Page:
February 6th 2014
In 1994, an underground tunnel more than 1000 feet in length was discovered in the northern port city of Acco. Archeologists posit that the tunnel was built during the Crusader era (1095-1291) by the Templar Order, a group of knights who took that name because they first settled on the Temple Mount in the Old City of Jerusalem, under the protection of King Baldwin II of Jerusalem.
The full length of the Templar Tunnel was opened to the public in 1999. A wood-lined path was installed, and visitors can see water on either side of the path. In 2011, the Israeli Ministry of Tourism funded a series of short, animated films that are screened on the walls of the tunnel. These brief videos give visitors a more complete feel for life in Acco during Crusader times as well as for the history of the Templar Order.
The Tunnel is fully accessible but tight in some spaces. Enter at the seaport and walk through the tunnel towards the Templar fortress in the west. The tunnel doesn’t take long to traverse, so it’s best experienced when combined with a tour of other sites in Acco. Visitors are often inspired by the vaulted ceilings and the opportunity to walk in the footsteps of 13th century Crusaders.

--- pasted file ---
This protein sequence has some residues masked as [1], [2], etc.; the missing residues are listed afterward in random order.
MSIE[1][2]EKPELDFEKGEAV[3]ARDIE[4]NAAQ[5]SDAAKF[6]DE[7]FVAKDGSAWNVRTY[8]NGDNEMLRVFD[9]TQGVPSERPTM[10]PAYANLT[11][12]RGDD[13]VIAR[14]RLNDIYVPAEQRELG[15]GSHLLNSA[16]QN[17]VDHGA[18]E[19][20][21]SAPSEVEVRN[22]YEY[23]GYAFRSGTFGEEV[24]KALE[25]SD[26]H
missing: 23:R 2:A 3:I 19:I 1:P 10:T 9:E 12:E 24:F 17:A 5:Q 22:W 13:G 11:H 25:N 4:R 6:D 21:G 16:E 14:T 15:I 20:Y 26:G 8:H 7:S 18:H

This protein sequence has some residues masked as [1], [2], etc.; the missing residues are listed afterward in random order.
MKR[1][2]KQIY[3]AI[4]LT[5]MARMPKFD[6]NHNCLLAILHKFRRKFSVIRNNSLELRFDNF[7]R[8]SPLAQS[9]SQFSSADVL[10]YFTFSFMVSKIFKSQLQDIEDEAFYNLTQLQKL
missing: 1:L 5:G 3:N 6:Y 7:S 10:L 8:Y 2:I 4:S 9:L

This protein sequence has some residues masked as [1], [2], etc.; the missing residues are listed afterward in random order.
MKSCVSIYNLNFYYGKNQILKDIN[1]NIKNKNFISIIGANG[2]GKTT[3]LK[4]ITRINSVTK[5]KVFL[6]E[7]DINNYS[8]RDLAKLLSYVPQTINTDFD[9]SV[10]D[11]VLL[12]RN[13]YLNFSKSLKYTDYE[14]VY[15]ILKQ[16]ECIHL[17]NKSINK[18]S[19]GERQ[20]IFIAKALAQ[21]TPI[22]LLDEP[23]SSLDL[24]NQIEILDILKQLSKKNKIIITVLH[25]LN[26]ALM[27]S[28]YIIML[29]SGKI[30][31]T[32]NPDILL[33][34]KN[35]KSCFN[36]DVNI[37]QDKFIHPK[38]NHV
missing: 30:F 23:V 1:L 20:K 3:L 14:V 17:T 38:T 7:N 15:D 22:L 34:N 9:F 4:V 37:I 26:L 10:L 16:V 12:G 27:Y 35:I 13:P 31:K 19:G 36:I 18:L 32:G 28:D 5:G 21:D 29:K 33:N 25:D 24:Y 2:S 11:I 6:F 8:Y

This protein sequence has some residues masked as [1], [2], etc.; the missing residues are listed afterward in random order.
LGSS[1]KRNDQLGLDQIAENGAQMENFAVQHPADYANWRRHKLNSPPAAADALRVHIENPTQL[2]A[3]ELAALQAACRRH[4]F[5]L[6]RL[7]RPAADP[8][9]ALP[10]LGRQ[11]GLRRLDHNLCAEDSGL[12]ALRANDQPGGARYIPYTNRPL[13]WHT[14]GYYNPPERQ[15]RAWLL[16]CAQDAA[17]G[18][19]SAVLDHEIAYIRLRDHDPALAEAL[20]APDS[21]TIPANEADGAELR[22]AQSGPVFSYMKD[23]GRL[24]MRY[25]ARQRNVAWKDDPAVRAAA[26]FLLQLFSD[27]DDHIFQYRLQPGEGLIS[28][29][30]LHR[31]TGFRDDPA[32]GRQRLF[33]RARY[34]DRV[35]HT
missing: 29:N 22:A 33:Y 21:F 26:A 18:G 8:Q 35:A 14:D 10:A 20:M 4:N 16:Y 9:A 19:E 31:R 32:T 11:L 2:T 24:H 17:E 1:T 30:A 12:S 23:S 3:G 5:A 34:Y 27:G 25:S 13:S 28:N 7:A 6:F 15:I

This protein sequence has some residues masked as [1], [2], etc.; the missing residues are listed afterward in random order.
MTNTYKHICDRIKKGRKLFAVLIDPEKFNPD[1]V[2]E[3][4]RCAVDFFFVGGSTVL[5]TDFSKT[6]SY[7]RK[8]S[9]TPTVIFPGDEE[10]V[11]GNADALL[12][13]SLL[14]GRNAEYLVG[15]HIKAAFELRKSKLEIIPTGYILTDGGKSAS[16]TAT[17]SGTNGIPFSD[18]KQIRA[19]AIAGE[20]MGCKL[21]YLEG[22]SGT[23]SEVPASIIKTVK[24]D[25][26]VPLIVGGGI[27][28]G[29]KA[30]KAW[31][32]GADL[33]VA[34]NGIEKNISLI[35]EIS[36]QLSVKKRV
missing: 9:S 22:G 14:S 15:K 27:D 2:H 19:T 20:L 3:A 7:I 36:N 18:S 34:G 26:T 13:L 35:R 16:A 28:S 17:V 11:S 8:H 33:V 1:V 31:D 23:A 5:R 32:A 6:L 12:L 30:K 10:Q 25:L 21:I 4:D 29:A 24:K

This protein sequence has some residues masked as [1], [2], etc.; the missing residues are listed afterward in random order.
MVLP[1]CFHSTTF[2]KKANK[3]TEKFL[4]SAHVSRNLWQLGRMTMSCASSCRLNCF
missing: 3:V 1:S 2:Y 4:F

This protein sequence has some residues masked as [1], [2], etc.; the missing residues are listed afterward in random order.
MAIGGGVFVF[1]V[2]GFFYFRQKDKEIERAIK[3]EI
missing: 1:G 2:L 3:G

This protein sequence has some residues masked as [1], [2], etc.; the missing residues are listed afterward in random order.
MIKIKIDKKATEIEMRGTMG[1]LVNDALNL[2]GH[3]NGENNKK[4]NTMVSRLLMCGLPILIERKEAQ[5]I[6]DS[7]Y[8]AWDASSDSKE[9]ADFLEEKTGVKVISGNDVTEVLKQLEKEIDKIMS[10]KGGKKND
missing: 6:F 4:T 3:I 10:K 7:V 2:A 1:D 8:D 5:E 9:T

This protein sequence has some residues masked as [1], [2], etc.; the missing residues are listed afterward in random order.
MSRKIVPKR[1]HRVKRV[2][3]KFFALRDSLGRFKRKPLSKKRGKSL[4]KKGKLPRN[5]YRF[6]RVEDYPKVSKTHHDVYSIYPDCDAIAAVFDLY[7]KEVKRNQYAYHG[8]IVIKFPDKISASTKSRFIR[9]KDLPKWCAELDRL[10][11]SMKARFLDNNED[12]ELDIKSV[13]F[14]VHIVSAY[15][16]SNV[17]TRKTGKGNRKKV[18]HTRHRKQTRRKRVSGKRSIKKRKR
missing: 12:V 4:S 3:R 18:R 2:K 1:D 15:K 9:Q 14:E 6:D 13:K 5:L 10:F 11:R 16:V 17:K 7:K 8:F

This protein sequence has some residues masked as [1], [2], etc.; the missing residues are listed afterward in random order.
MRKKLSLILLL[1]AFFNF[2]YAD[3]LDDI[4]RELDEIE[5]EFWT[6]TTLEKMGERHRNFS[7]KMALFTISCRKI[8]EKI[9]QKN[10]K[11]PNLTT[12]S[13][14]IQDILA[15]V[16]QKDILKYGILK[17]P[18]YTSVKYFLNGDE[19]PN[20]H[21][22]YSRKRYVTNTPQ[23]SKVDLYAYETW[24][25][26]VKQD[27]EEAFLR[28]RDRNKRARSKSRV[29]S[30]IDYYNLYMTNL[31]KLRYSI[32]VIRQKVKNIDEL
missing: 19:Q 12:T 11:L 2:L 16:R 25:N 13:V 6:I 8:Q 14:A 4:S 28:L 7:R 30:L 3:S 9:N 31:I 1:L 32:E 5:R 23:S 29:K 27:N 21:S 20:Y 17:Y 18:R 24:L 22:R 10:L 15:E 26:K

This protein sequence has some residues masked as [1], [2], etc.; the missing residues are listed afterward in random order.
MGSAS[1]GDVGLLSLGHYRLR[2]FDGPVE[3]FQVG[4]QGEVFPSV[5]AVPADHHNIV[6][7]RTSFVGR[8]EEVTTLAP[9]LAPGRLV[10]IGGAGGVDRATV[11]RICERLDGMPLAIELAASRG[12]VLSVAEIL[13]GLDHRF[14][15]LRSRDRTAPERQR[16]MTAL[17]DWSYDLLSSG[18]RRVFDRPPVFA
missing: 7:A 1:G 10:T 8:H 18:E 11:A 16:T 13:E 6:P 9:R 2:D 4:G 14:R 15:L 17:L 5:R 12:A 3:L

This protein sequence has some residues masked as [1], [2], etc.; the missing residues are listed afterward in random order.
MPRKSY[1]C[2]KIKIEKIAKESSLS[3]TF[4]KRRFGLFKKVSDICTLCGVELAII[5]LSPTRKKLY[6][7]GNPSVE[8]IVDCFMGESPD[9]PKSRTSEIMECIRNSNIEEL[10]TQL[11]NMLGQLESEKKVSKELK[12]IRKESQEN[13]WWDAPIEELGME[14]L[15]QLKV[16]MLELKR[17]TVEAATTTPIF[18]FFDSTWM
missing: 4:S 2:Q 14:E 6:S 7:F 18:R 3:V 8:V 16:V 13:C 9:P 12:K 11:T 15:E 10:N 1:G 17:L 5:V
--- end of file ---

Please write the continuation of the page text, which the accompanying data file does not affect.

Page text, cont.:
The Templar Order was a quasi-military order of knights. The Order was established by a small group of fighters from France who were determined to proactively protect Christian pilgrims who were routinely assaulted by Muslims while traveling through the Holy Land on religious pilgrimages.
In the late 12th century, the Templars moved from Jerusalem to Acco and began to build their community in the southwestern quarter of the city. The tunnel, carved into the bedrock, was built during this time period and was used to provide safe passage to the sea, connecting the Templar palace to the port. Over time, the Templar Order became a powerful military and economic force in Christian Crusader society. The king of France ultimately became threatened by their power, accused them of heresy and burned their leader at the stake in the early 14th century.